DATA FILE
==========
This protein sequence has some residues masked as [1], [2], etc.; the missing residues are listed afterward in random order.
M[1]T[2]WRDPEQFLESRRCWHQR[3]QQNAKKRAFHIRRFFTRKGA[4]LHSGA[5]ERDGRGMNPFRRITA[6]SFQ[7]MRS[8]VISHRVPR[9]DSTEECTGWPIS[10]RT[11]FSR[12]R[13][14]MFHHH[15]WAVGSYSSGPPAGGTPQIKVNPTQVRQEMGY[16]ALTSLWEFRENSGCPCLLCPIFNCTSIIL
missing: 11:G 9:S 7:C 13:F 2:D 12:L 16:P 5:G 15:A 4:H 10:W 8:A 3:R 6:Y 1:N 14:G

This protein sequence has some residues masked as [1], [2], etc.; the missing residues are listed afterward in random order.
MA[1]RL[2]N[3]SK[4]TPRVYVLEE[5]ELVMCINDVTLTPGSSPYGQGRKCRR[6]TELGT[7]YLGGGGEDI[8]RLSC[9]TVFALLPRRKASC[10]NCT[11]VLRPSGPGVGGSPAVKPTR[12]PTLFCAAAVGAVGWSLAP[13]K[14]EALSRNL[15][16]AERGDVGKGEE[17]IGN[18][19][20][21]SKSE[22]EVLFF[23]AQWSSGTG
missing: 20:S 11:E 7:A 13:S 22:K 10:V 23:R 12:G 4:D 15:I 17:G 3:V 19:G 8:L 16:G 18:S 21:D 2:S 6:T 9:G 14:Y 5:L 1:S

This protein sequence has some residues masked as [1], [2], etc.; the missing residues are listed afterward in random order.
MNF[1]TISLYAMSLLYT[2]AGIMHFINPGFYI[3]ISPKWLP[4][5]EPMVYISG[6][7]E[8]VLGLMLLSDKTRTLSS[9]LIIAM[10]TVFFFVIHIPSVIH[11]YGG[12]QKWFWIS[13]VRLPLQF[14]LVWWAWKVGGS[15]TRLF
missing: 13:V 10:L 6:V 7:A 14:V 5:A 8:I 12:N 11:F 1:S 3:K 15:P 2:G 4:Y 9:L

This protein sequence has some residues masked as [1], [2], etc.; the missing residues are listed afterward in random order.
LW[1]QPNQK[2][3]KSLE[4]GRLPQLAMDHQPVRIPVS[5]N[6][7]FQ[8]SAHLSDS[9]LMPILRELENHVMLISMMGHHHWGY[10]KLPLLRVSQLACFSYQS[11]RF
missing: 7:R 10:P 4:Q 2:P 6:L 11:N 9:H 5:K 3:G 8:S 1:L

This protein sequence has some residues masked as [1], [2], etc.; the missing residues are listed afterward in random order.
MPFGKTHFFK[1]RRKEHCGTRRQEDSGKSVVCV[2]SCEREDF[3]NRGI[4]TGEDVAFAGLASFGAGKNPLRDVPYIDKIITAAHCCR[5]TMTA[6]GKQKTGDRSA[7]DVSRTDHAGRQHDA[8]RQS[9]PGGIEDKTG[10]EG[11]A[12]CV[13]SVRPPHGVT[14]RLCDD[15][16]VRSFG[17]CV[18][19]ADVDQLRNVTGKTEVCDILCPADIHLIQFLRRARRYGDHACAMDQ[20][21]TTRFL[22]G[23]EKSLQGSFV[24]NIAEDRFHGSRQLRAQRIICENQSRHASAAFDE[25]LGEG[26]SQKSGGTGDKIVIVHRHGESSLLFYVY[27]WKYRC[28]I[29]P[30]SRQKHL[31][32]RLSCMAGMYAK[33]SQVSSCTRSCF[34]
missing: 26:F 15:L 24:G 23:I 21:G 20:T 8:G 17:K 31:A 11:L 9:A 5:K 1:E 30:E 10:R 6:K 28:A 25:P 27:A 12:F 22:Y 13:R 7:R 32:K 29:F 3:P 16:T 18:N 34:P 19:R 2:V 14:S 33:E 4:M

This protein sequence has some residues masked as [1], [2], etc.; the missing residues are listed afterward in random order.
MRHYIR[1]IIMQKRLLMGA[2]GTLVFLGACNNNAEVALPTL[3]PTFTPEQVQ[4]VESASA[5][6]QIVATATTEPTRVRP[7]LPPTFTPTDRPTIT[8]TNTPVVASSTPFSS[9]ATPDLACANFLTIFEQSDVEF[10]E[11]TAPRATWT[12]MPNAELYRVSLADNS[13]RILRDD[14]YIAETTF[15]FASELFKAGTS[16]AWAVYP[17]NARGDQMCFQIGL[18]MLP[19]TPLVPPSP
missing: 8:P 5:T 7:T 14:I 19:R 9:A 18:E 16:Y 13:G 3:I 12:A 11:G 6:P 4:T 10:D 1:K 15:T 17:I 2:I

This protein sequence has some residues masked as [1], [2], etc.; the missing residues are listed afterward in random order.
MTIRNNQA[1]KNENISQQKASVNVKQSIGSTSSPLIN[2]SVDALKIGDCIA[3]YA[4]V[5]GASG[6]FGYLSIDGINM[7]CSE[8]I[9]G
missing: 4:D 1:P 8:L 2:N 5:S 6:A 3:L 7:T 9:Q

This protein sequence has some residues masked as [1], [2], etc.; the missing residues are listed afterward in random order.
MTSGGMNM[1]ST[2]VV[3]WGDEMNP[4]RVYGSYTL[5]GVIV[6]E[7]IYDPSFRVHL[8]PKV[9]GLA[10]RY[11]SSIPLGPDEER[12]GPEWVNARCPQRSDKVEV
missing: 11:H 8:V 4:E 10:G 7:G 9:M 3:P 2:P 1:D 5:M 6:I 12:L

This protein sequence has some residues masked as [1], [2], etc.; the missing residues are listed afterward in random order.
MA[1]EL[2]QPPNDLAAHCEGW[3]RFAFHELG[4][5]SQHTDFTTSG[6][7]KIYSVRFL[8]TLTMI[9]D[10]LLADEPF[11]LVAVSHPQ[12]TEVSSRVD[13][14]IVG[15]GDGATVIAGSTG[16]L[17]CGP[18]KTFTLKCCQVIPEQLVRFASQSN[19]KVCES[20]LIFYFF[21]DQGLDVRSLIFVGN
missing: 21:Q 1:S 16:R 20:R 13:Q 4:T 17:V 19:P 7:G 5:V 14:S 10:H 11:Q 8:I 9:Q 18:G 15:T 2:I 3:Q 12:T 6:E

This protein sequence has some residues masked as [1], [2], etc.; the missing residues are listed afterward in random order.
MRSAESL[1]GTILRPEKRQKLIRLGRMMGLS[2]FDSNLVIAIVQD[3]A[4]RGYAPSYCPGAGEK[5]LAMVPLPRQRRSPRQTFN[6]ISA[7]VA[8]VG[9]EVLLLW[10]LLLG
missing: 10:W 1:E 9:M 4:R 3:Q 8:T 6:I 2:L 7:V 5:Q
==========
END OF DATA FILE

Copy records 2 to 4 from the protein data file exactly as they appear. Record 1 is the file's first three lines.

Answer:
This protein sequence has some residues masked as [1], [2], etc.; the missing residues are listed afterward in random order.
MA[1]RL[2]N[3]SK[4]TPRVYVLEE[5]ELVMCINDVTLTPGSSPYGQGRKCRR[6]TELGT[7]YLGGGGEDI[8]RLSC[9]TVFALLPRRKASC[10]NCT[11]VLRPSGPGVGGSPAVKPTR[12]PTLFCAAAVGAVGWSLAP[13]K[14]EALSRNL[15][16]AERGDVGKGEE[17]IGN[18][19][20][21]SKSE[22]EVLFF[23]AQWSSGTG
missing: 20:S 11:E 7:A 13:S 22:K 10:V 23:R 12:G 4:D 15:I 17:G 3:V 19:G 8:L 16:G 18:S 21:D 2:S 6:T 9:G 14:Y 5:L 1:S

This protein sequence has some residues masked as [1], [2], etc.; the missing residues are listed afterward in random order.
MNF[1]TISLYAMSLLYT[2]AGIMHFINPGFYI[3]ISPKWLP[4][5]EPMVYISG[6][7]E[8]VLGLMLLSDKTRTLSS[9]LIIAM[10]TVFFFVIHIPSVIH[11]YGG[12]QKWFWIS[13]VRLPLQF[14]LVWWAWKVGGS[15]TRLF
missing: 13:V 10:L 6:V 7:A 14:V 5:A 8:I 12:N 11:F 1:S 3:K 15:P 2:G 4:Y 9:L

This protein sequence has some residues masked as [1], [2], etc.; the missing residues are listed afterward in random order.
LW[1]QPNQK[2][3]KSLE[4]GRLPQLAMDHQPVRIPVS[5]N[6][7]FQ[8]SAHLSDS[9]LMPILRELENHVMLISMMGHHHWGY[10]KLPLLRVSQLACFSYQS[11]RF
missing: 7:R 10:P 4:Q 2:P 6:L 11:N 9:H 5:K 3:G 8:S 1:L